Of course it's true that basic services like schools, roads, police and fire must be funded, but Portland has evolved into a relevant world city precisely because it has invested in progressive urban ventures from mass transit to parks, growth boundaries to trams. It's fashionable on the right of the political fence to argue government should operate more like a business or a family and live within its means. But no successful business would ever stop trying to grow, and few families would call investments on the installment plan like a house or their kid's college education to be inherently wasteful. It's true the Sustainability Center is an expensive investment that comes with risk, but it also has the chance to greatly enhance the already-developing economic future tied to sustainable expertise. This isn't chasing windmills in the Don Quixote sense, but in the Vestas sense: with a knowledge of how the fossil fuel-powered industrial age is transforming.
What's more, bringing on Interface as a major tenant makes sense because the private sector should have been involved substantially all along. One could almost argue that the Oregon Legislature did the OSC a favor, because private-public partnership gives the project more integrity, and insulation from accusations that this is some kind of grand conspiracy between city government and private developers.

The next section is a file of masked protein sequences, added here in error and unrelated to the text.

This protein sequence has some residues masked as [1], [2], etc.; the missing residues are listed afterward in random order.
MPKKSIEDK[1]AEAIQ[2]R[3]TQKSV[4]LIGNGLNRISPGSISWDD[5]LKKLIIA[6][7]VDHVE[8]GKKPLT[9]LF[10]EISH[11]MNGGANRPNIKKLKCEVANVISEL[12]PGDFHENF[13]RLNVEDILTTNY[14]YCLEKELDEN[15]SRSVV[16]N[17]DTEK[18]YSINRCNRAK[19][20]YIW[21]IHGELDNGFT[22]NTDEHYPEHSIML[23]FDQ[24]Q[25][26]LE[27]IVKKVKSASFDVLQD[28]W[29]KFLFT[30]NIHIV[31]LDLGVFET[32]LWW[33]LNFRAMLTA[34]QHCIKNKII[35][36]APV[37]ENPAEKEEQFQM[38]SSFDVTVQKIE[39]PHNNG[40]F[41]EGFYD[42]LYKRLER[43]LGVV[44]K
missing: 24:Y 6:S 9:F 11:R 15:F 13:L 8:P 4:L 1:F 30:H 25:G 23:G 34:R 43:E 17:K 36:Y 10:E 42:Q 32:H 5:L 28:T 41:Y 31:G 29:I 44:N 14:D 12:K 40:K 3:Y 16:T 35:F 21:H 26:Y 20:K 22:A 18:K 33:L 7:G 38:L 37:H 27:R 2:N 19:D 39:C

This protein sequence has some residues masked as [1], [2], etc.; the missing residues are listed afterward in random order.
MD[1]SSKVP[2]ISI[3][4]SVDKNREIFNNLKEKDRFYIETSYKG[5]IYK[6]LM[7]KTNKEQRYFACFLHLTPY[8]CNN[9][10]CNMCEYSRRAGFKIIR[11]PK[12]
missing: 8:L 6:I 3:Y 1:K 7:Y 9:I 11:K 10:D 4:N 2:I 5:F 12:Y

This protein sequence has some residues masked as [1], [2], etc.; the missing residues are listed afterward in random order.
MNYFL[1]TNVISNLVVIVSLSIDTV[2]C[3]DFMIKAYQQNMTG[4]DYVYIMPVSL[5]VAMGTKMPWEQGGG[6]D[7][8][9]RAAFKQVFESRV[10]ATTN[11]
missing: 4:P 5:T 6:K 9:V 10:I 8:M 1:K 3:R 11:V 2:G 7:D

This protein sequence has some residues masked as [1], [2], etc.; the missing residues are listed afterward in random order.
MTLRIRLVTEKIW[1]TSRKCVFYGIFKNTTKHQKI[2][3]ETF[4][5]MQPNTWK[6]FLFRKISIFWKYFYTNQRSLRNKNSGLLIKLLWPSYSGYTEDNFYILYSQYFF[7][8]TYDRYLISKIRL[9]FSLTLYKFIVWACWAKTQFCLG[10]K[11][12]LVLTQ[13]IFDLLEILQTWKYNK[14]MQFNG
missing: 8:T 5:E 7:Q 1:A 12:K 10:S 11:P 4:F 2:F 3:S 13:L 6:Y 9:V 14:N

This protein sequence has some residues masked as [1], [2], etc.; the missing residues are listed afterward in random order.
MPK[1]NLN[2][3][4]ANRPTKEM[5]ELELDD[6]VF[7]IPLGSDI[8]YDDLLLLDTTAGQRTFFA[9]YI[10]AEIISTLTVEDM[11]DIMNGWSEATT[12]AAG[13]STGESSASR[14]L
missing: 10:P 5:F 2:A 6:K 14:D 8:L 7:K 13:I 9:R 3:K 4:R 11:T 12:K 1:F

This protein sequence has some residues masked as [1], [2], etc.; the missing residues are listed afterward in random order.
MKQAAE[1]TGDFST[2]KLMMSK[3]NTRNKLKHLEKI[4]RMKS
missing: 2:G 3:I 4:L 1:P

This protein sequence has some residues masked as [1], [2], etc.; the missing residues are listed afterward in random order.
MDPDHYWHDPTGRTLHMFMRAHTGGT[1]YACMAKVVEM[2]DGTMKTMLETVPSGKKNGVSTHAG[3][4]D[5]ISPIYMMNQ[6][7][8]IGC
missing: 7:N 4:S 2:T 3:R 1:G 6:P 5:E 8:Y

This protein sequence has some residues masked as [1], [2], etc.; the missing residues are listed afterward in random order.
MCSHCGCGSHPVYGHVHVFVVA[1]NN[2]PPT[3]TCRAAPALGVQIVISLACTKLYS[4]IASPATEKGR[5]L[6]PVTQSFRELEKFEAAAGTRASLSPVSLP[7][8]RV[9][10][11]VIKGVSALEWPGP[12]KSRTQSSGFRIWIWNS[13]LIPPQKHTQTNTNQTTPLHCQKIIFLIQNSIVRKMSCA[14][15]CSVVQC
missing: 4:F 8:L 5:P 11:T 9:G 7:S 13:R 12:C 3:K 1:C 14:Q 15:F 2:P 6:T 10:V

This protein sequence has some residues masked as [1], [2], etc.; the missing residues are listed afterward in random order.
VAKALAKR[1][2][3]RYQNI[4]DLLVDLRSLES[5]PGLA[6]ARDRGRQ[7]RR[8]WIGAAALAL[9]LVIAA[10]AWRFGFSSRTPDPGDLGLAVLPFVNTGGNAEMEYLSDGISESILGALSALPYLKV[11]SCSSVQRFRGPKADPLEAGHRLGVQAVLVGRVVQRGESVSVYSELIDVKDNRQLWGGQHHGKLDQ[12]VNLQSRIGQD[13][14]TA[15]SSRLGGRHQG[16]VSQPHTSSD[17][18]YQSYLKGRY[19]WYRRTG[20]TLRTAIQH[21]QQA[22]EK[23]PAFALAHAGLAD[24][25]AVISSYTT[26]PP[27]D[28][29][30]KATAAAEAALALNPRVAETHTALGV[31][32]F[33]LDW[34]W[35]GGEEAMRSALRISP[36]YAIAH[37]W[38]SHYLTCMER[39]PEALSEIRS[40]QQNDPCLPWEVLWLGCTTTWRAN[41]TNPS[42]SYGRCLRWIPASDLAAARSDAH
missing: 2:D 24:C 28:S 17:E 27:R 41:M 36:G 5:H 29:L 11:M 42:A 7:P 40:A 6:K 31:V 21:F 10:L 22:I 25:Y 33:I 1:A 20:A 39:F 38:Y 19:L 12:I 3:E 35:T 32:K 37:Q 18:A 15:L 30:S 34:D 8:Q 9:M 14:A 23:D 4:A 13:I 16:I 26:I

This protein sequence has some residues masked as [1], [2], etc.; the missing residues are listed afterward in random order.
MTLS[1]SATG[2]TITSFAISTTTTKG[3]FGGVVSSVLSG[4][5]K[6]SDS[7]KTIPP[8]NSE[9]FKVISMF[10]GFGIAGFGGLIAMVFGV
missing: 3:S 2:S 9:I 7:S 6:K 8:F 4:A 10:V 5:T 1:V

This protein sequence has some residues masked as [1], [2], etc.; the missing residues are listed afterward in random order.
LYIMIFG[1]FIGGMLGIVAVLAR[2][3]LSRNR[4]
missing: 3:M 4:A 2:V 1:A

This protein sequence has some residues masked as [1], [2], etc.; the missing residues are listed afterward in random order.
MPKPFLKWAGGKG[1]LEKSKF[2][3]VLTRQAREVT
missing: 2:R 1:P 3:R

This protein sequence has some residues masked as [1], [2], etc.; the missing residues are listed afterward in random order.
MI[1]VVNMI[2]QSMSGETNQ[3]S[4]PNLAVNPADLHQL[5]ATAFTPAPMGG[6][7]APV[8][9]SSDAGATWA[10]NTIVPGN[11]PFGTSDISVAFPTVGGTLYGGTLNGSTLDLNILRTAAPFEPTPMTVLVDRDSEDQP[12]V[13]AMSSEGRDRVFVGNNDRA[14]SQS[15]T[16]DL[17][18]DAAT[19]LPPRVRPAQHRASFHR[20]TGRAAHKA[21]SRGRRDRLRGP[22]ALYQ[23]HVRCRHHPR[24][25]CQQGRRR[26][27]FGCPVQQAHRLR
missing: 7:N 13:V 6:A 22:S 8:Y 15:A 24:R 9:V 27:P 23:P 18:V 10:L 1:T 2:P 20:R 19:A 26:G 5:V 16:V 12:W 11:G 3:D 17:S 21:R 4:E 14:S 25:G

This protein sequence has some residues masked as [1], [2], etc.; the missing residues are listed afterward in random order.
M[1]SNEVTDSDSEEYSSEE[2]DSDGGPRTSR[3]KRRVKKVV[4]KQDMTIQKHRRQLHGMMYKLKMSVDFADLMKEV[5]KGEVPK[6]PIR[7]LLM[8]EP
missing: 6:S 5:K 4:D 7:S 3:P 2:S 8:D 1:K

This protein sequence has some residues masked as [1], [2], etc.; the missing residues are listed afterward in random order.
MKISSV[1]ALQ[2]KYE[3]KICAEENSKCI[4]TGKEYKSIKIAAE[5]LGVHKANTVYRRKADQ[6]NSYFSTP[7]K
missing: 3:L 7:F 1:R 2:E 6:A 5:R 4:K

Nothing is set in stone just yet, or in glass, metal or wood. But credit Adams for persistently seeking a private-sector savior when everybody else thought the project didn't have a prayer. As the clock on his administration ticks down to his final months, the mayor has the potential in a few ongoing public-private deals to end years of logjam at places like the Rose Quarter, Centennial Mills and the Sustainability Center. In each case, the city and other public agencies can't go it alone, but with the right private-sector kindling there is the chance to set add spark to both the short-term economy and the city's long-term visions.